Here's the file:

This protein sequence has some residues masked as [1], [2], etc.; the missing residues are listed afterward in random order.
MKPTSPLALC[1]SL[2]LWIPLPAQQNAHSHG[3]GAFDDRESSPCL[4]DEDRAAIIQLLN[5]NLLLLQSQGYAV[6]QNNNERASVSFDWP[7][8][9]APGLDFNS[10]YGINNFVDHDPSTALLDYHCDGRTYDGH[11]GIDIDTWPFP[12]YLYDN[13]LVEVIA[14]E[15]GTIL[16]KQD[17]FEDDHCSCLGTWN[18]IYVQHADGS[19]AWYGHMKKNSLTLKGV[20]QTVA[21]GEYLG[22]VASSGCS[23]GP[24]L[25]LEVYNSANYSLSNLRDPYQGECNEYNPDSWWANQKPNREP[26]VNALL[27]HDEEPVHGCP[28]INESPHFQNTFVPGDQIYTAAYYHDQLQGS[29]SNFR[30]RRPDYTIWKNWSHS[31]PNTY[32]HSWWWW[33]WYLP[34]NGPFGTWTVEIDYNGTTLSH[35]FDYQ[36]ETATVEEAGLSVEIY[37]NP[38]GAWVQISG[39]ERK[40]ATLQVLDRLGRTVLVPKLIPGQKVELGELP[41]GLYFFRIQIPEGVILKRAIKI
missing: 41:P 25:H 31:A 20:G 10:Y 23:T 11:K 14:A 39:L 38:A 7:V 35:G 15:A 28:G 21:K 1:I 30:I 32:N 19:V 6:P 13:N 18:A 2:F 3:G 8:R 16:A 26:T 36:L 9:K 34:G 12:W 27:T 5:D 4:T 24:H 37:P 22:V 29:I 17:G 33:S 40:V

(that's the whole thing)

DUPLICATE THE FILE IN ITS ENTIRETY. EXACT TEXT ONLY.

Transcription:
This protein sequence has some residues masked as [1], [2], etc.; the missing residues are listed afterward in random order.
MKPTSPLALC[1]SL[2]LWIPLPAQQNAHSHG[3]GAFDDRESSPCL[4]DEDRAAIIQLLN[5]NLLLLQSQGYAV[6]QNNNERASVSFDWP[7][8][9]APGLDFNS[10]YGINNFVDHDPSTALLDYHCDGRTYDGH[11]GIDIDTWPFP[12]YLYDN[13]LVEVIA[14]E[15]GTIL[16]KQD[17]FEDDHCSCLGTWN[18]IYVQHADGS[19]AWYGHMKKNSLTLKGV[20]QTVA[21]GEYLG[22]VASSGCS[23]GP[24]L[25]LEVYNSANYSLSNLRDPYQGECNEYNPDSWWANQKPNREP[26]VNALL[27]HDEEPVHGCP[28]INESPHFQNTFVPGDQIYTAAYYHDQLQGS[29]SNFR[30]RRPDYTIWKNWSHS[31]PNTY[32]HSWWWW[33]WYLP[34]NGPFGTWTVEIDYNGTTLSH[35]FDYQ[36]ETATVEEAGLSVEIY[37]NP[38]GAWVQISG[39]ERK[40]ATLQVLDRLGRTVLVPKLIPGQKVELGELP[41]GLYFFRIQIPEGVILKRAIKI
missing: 41:P 25:H 31:A 20:G 10:Y 23:T 11:K 14:A 39:L 38:A 7:V 35:G 15:A 28:G 21:K 1:I 30:I 32:N 19:V 6:P 13:N 18:A 2:F 3:G 8:R 16:A 26:T 36:L 9:K 34:G 12:W 27:T 5:D 4:T 24:H 37:P 22:V 29:I 17:G 33:S 40:V